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Amazon's Drones are Back and They're Better than Ever

By Ken Briodagh May 06, 2015

Amazon’s drone delivery program is back on track, thanks to a new approval by Federal Aviation Administration (FAA) regulators. The program had been paused when the FAA decided no commercial drone flights were to be allowed in U.S. airspace, but now the Internet behemoth has been allowed to fly at up to 100 miles an hour, at no more than 400 feet of elevation.

Amazon’s drone program is hoping to create a network of autonomous drones that can find specific addresses to deliver small packages and then return to base, all while dodging obstacles automatically and avoiding other aircraft. The brand needed special approval because the current drone regulations require operators to stay in sight of the drone at all times, so the automated system would be illegal.

Amazon complained to the FAA on April 24 in a letter about the regulations, calling them “overly prescriptive” and “likely to have the unintended effect of stifling innovation,” in addition to predicting that they will “fail to offer any corresponding safety benefit.”  The letter went on to say that, in order for Amazon to create this fleet of autonomous delivery drones that will transform all of society into a long-awaited utopia, it will “…need permission to conduct small UAS operations…” that allow the brand to fly faster, higher and farther away than the regs allowed.

The short version of the April 24 letter is that proscriptive regulations would only serve to stymie innovation and development, but performance-driven regulations would let companies like Amazon work on new ideas above and beyond what’s allowed now, and allow the FAA to stop them, if they are deemed to be failures.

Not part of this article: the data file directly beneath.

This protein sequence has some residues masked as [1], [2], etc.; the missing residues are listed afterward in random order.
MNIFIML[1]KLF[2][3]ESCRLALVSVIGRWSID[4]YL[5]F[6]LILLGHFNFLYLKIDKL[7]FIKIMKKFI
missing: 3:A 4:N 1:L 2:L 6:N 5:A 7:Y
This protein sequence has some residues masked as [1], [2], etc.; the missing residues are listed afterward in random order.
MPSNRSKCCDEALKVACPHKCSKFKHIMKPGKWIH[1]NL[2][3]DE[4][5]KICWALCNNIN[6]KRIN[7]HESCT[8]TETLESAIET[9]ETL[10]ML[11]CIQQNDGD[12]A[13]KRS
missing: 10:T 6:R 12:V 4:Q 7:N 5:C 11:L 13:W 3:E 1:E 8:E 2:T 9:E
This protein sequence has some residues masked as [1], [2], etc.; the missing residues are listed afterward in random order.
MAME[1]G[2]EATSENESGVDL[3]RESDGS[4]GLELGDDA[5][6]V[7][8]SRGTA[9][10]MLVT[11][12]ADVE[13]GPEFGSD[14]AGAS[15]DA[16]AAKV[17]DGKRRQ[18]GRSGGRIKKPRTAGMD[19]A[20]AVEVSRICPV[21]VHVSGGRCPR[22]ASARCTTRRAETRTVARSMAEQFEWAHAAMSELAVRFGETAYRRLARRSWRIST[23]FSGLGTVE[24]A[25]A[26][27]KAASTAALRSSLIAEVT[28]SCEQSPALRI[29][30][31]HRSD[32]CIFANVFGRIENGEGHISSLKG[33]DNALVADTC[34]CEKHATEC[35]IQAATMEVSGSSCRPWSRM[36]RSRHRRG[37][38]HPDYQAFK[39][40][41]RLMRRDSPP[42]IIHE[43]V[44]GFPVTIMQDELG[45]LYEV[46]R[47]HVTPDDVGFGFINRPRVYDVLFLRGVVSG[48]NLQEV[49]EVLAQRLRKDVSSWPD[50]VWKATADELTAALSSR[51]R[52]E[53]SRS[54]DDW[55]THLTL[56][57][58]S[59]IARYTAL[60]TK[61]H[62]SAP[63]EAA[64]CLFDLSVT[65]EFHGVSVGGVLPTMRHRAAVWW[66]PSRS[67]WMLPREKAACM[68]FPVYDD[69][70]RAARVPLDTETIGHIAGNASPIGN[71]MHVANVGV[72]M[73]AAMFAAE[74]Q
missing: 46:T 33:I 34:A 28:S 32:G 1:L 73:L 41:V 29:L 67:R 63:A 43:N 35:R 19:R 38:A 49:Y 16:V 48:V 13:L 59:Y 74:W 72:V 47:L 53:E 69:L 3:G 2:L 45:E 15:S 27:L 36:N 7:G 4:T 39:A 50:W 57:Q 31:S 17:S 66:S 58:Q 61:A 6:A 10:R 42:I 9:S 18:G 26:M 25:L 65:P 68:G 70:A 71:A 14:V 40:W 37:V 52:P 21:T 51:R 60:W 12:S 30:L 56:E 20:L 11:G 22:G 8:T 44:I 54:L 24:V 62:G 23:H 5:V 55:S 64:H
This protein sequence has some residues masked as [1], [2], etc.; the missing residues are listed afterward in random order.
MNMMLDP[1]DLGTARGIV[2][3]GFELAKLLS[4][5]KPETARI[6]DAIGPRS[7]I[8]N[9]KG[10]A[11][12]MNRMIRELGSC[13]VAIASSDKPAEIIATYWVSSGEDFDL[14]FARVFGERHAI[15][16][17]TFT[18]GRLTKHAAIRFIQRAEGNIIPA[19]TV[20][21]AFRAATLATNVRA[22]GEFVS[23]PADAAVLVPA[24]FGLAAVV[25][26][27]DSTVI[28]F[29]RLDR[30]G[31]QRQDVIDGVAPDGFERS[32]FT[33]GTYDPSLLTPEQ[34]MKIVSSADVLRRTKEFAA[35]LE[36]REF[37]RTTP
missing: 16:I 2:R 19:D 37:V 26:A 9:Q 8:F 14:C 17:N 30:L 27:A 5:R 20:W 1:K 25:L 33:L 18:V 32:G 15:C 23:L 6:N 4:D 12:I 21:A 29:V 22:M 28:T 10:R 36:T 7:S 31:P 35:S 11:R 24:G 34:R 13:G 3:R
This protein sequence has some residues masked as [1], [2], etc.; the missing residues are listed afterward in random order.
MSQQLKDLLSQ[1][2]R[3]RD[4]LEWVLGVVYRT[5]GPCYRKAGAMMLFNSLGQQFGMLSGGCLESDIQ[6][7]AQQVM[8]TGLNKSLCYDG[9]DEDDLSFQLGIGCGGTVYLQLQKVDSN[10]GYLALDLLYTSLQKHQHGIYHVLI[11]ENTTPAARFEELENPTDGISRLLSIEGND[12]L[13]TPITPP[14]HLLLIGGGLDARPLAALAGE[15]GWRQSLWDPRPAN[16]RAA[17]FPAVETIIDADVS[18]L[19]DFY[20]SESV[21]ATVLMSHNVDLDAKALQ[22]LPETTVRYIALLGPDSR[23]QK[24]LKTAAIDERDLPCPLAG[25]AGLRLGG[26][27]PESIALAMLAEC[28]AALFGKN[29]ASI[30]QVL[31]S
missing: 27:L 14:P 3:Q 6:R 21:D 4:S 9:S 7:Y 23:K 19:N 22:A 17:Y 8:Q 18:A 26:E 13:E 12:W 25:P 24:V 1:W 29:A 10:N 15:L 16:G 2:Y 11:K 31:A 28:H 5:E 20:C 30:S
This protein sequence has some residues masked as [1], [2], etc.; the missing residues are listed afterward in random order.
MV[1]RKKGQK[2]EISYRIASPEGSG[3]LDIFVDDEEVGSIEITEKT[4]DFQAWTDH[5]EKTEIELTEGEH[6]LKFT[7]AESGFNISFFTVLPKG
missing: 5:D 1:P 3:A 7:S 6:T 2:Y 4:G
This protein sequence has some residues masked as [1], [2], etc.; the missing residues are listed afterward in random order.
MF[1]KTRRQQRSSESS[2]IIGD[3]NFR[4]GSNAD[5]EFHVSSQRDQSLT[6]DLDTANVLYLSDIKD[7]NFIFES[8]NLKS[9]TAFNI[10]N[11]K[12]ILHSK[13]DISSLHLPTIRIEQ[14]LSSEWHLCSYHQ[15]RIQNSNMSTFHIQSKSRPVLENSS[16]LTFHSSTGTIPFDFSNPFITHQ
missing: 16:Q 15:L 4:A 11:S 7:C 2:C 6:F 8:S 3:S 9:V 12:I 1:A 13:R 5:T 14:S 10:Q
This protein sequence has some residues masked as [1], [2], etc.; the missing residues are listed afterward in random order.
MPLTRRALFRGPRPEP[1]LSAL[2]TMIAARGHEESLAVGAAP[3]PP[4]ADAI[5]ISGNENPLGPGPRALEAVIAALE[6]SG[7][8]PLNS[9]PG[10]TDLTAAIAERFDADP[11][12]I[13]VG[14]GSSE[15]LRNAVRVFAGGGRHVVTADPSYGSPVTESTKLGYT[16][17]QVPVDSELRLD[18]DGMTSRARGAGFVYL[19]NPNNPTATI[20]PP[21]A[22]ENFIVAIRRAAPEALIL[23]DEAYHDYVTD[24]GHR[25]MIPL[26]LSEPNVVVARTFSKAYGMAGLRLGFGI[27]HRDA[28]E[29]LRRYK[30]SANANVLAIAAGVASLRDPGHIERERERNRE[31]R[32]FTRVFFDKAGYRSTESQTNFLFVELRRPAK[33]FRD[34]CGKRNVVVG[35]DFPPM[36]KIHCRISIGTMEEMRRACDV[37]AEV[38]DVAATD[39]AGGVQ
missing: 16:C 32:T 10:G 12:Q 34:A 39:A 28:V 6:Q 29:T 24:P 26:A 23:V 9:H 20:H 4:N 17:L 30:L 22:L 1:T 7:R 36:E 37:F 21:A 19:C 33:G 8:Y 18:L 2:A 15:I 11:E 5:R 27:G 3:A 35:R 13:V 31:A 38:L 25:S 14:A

“We disagree with the FAA’s belief that extending see-and-avoid principles to small UAS [unmanned aircraft systems], as well as the potential loss of positive control of small UAS, present ‘unique safety concerns’ and, thereby, warrant delayed consideration,” the company said in its submitted comments. “By contrast, genuine performance-based regulation would provide a flexible framework for operators to demonstrate that these types of operations can be conducted safely. To complement this performance-based approach, Amazon strongly supports the inclusion of deviation authority in the final rule to facilitate the development, testing, and introduction of UAS technologies, including Prime Air.”

So, Amazon is fighting for ALL UAV developers, it seems to be saying. Although it only won for itself, with the new variance for testing taking effect only for Amazon as of now.

So keep your head down: Amazon might be flying by. 


This August 17 to 20, we'll be bringing all the big players in drone development and connected transportaiton to the IoT Evolution Expo, and yuo should be there, too. Don't forget to check out the DroneZone360, a special offering for our attendees that are looking to invest in drone technology. Click here for more. 

Edited by Dominick Sorrentino
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